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Poverty And Kindness In Cranford


The most striking thing to me about Cranford, in terms of themes and structure, is the poverty. The way poverty is incorporated; the background usage of it is implemented in such a way as to allow Gaskell to bring it up without bringing it up. It’s hard to explain so I’m just going to get on with it.

Poverty is at the heart of much in the town. The vast majority of people are pretty poor and they aim not to reference it directly – it’s the case that they all know about everyone else’s circumstances but for proprieties’ sake they don’t discuss it. Gaskell’s handling of this is what forms some of the humour, a feat that is both ironic and heartening.

The beginning introduces us to this idea of no one directly mentioning poverty. We have the following:

I imagine that a few of the gentlefolks of Cranford were poor, and had some difficulty in making both ends meet; but they were like the Spartans, and concealed their smart under a smiling face.

and then:

The Cranfordians had that kindly esprit de corps which made them overlook all deficiencies in success when some among them tried to conceal their poverty. When Mrs Forrester, for instance, gave a party in her baby-house of a dwelling, and the little maiden disturbed the ladies on the sofa by a request that she might get the tea-tray out from underneath, everyone took this novel proceeding as the most natural thing in the world, and talked on about household forms and ceremonies as if we all believed that our hostess had a regular servants’ hall, second table, with housekeeper and steward, instead of the one little charity-school maiden, whose short ruddy arms could never have been strong enough to carry the tray upstairs, if she had not been assisted in private by her mistress, who now sat in state, pretending not to know what cakes were sent up, though she knew, and we knew, and she knew that we knew, and we knew that she knew that we knew, she had been busy all the morning making teabread and sponge-cakes.

The tea tray incident is what sets us up for future references, Gaskell showing the ritual the town has constructed to get around the issue of poverty causing offence.

Beyond the humour, which is the most apparent thing, we have this sense of kindness that is likely part of Gaskell’s plan in relating the episode, given what we know of her personality and views, but could equally just be an added benefit of the propriety. For all Cranford can be a bit snotty, a bit too precious a place and against new male arrivals, when it comes to money everyone sticks together.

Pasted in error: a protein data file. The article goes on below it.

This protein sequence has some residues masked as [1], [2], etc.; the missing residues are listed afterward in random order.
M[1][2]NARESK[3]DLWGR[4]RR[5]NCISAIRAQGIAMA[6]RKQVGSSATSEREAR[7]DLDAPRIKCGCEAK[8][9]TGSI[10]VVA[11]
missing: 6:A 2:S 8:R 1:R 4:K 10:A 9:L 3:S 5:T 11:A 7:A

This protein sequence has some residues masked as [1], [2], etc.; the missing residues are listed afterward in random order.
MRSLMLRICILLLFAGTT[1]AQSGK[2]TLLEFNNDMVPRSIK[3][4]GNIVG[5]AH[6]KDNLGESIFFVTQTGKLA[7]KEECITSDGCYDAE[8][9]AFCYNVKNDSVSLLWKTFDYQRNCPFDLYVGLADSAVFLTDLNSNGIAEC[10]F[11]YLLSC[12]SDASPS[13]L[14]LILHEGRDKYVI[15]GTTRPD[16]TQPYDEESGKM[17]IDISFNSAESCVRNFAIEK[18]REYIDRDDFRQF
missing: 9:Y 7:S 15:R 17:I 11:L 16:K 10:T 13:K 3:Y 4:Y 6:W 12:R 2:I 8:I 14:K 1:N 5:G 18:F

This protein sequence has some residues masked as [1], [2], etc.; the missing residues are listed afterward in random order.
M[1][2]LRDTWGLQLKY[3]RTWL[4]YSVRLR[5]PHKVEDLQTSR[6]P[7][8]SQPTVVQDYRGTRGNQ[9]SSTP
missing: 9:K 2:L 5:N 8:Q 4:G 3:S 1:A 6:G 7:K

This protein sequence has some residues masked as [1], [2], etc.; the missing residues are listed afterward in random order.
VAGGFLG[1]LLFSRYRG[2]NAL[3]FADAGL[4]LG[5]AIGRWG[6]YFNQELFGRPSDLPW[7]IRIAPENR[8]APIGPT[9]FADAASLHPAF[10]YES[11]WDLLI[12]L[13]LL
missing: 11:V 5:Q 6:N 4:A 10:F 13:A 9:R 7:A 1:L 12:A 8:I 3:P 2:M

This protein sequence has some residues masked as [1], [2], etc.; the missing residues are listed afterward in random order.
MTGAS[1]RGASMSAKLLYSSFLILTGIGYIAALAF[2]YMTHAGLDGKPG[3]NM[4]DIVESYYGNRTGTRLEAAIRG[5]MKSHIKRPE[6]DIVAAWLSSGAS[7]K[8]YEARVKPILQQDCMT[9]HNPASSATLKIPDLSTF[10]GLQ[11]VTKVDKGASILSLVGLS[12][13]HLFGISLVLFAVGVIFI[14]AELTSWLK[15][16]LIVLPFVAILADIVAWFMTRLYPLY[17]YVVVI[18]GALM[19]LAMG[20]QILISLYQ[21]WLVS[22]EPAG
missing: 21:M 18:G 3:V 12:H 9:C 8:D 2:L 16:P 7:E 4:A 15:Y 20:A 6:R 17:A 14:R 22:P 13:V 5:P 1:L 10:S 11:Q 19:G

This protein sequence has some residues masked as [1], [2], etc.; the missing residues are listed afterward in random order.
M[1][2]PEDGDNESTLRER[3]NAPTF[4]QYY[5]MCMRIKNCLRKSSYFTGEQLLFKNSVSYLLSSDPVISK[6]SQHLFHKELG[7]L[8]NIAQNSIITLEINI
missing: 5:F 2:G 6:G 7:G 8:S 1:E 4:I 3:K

Sometimes the issue can cause a sort of comedy of errors – there are times when a person is so conscious of hiding their poverty, and the poverty of their relations, that they end up causing offence to others. There’s a particular slice of this in chapter eight wherein Mrs Jamieson, richer than the rest, forbids any sort of meeting between her Cranford friends and her sister-in-law – a Lady from Scotland. That Mrs Jamieson, someone not considered so far above the rest other than in money, should do this, strikes the characters as offensive, makes them feel inferior. They in turn snub Lady Glenmire, refusing to so much as glance at her in church.

Gaskell soon pulls back the curtains; we readers learn that the reason Mrs Jamieson refused meetings is that Lady Glenmire is poor and she, Mrs Jamieson, is, in true Cranford fashion, a little ashamed. She doesn’t want her friends to know. The ‘reveal’ isn’t commented on so much by the characters, it’s simply reported neutrally by the narrator who, as an ex-resident, we can assume is perhaps Gaskell herself; Gaskell wants to narrate but not from the distance that would be afforded if she were to write from her own perspective as an author.

It’s during all this snubbing that Gaskell shows us the upshot to the divide between servants and their mistresses – whilst there’s not a big divide due to everyone’s poverty, there’s divide enough that the women get a servant to observe Lady Glenmire for them and report back because:

Martha did not belong to a sphere of society whose observation could be an implied compliment to Lady Glenmire, and Martha had made good use of her eyes.

Because Martha’s seen as lower, she can look.